Learning python from the gound up is not practical for me right now. So I need some help. Here is a .blend file that has object “cube” with a recorded IPO from physics sim. A script that would translate the location information to the object “plane”, keeping “plane” in it’s own starting piont but moving exactly the same xyz distances each frame is what I"m looking for. “plane” already has a rotational constraint that copies the rotation of “cube” to it. If seen several requests for a script of this type around the forum. Eventually I’d like to build it into a script more like I talked about before, but if I can get it to work on just one instance, that will be a lot of help.

This is the kind of thing that I think belongs in the modifier stack. I’m working on a problem that requires a similar solution.

But until such a feature is available, why not use scriptlinks? I ask in earnest because I don’t have the experience to know much about this issue in Blender. Here’s the solution I envision (imagine parenting or other relationships as you desire):


Forgive me if the details/syntax aren’t quite right, I’m new to all this. The basic idea is that the foundation location for all the “swarm” of objects is set and fairly permanent, as specified by the Empty.n objects. You can save or load them all as a list of rot-trans matrices, saved relative to Empty. Likewise, the Object (which is the master object, the one manipulated) has a rot-trans relative to Empty. Using a script, you can apply the Object-rel-Empty matrix to each individual object. Two matrices describe the entire system: one (actually, a list of many) for creating the swarm and a second for the motion. It should be extremely easy to use the parenting system to track down all the objects which need to have their locations updated, rather than rely upon naming conventions.

For my project, I’ve also been having a bugger of a time working with animations having simultaneous rotations around all three coordinates. Keyframes give me x,y,z rotations, but the IPO curves are triply flawed. First, there’s the lack of a -360/0/360 equality in creating smooth curves. Second, x,y,z curves are calculated independently, with no consideration for each other. Finally, there’s gimbal lock.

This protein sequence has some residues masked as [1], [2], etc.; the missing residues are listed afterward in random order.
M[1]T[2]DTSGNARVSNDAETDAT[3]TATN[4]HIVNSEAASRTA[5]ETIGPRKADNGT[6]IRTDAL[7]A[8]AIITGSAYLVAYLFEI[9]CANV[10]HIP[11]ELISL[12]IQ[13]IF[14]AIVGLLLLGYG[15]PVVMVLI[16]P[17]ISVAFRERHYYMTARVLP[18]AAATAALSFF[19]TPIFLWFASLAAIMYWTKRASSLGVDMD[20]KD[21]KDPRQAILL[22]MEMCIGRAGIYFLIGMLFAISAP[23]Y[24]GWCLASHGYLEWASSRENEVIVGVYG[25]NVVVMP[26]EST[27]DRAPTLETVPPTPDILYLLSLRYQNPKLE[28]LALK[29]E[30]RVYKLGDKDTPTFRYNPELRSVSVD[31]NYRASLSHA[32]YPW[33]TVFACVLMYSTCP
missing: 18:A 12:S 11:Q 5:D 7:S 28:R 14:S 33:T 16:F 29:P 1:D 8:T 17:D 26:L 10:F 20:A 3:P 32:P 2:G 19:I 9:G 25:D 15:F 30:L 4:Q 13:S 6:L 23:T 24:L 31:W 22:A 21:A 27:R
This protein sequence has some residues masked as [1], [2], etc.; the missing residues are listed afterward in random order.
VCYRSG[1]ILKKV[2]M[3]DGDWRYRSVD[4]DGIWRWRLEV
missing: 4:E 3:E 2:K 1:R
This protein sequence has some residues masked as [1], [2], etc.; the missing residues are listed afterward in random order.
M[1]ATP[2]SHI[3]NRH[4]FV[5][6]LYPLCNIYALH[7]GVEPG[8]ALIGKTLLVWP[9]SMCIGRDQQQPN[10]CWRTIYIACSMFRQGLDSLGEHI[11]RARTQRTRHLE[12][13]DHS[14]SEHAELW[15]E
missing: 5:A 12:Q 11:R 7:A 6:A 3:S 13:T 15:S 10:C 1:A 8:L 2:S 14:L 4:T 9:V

To solve this, I’m thinking of using scriptlinks similar to the swarm issue. Create four dummy objects which have properties assigned from true object’s rotational matrix (interpreted as a quat), and create the IPO curves for those objects. The true object can then have a correct rotation applied at any time, and position can be done in the standard way.

I bring this up because I notice that in the example file, you’ve got the same kind of free-form motion that has thus far required lots of manual attention for me: this just won’t be possible when dealing with the clusters of objects we’re talking about.

Surprisingly, it doesn’t seem that there is a built-in getChildren.

This seems to work:

import Blender
from Blender import *

def getChildren(targetObj):
    outlist = []
    scene = Scene.GetCurrent()
    allObj = scene.getChildren()
    for object in allObj:
        if object.getParent() == targetObj:
    return outlist

children = getChildren(Object.GetSelected()[0])

Ok, I’ve got a working .blend file, but no host. I’ll send it to someone if they’d like to see it.

Here’s the code that I’ve got:

import Blender
from Blender import *

def getChildren(targetObj):
    outlist = []
    scene = Scene.GetCurrent()
    allObj = scene.getChildren()
    for object in allObj:
        if object.getParent() == targetObj:
    return outlist
def ApplyMatrixCopies(targetObj):
    children = getChildren(targetObj)

    foundMat = False
    for obj in children:
        name = obj.getName()
        matchName = "Empty"
        if name.find(matchName) == -1:
            childMatrix = obj.getMatrix("localspace")
            foundMat = True
    #print "  "
    #print childMatrix
    for obj in children:
        name = obj.getName()
        if name.find(matchName) &lt;&gt; -1:
            lclChildren = getChildren(obj)
            for lclObj in lclChildren:
root = Object.Get("root")
#print "end"

What it’s missing is a good way to link the script to the system that requires the transformation propagation. I got it working, but more by trial and error than anything else. The hard-code using the “root” name isn’t the way I’d prefer to have it done.

Also, there’s some sort of residual translation offset between the copied object and the empty that defines their transformation localspace. It is probably related to the offset that existed when I performed the parenting, scripting, or some other quirk of Blender.

I use, it seems fairly decent.

I’m always looking for example .blend files :slight_smile:

Mike is pretty straight forward for hosting any type of file.

No feedback?

Your cubes are swimming! Awsome…

I works, and very simple. But what about two independent groups? or 5?